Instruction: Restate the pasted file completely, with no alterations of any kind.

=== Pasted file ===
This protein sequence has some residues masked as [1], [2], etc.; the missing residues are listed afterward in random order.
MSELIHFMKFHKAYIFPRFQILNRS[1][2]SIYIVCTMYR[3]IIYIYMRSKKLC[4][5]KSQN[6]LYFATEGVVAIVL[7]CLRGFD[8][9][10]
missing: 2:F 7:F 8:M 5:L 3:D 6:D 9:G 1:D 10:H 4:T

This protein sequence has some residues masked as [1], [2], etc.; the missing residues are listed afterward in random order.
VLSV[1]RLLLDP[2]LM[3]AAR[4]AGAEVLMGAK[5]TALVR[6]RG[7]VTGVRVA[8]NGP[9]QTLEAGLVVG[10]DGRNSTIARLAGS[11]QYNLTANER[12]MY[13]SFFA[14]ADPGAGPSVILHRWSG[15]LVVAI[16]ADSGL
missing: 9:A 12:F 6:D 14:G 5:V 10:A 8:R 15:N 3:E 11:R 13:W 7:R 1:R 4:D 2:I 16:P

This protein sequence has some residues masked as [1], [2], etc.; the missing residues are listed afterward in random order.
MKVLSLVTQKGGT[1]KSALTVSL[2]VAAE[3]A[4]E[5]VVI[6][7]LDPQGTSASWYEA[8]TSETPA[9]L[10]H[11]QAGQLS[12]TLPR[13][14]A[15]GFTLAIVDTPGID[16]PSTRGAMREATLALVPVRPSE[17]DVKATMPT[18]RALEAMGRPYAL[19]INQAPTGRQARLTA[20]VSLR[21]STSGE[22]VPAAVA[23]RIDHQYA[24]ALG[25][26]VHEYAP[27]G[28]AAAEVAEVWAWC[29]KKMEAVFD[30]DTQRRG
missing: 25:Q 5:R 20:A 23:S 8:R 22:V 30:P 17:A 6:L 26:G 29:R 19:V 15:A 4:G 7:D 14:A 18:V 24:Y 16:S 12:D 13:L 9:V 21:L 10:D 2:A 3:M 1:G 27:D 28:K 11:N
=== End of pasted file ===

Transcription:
This protein sequence has some residues masked as [1], [2], etc.; the missing residues are listed afterward in random order.
MSELIHFMKFHKAYIFPRFQILNRS[1][2]SIYIVCTMYR[3]IIYIYMRSKKLC[4][5]KSQN[6]LYFATEGVVAIVL[7]CLRGFD[8][9][10]
missing: 2:F 7:F 8:M 5:L 3:D 6:D 9:G 1:D 10:H 4:T

This protein sequence has some residues masked as [1], [2], etc.; the missing residues are listed afterward in random order.
VLSV[1]RLLLDP[2]LM[3]AAR[4]AGAEVLMGAK[5]TALVR[6]RG[7]VTGVRVA[8]NGP[9]QTLEAGLVVG[10]DGRNSTIARLAGS[11]QYNLTANER[12]MY[13]SFFA[14]ADPGAGPSVILHRWSG[15]LVVAI[16]ADSGL
missing: 9:A 12:F 6:D 14:G 5:V 10:A 8:R 15:N 3:E 11:R 13:W 7:R 1:R 4:D 2:I 16:P

This protein sequence has some residues masked as [1], [2], etc.; the missing residues are listed afterward in random order.
MKVLSLVTQKGGT[1]KSALTVSL[2]VAAE[3]A[4]E[5]VVI[6][7]LDPQGTSASWYEA[8]TSETPA[9]L[10]H[11]QAGQLS[12]TLPR[13][14]A[15]GFTLAIVDTPGID[16]PSTRGAMREATLALVPVRPSE[17]DVKATMPT[18]RALEAMGRPYAL[19]INQAPTGRQARLTA[20]VSLR[21]STSGE[22]VPAAVA[23]RIDHQYA[24]ALG[25][26]VHEYAP[27]G[28]AAAEVAEVWAWC[29]KKMEAVFD[30]DTQRRG
missing: 25:Q 5:R 20:A 23:S 8:R 22:V 30:P 17:A 6:L 26:G 29:R 19:V 15:A 4:G 7:D 14:A 18:V 24:Y 16:S 12:D 13:L 9:V 21:L 10:D 2:A 3:M 1:G 27:D 28:K 11:N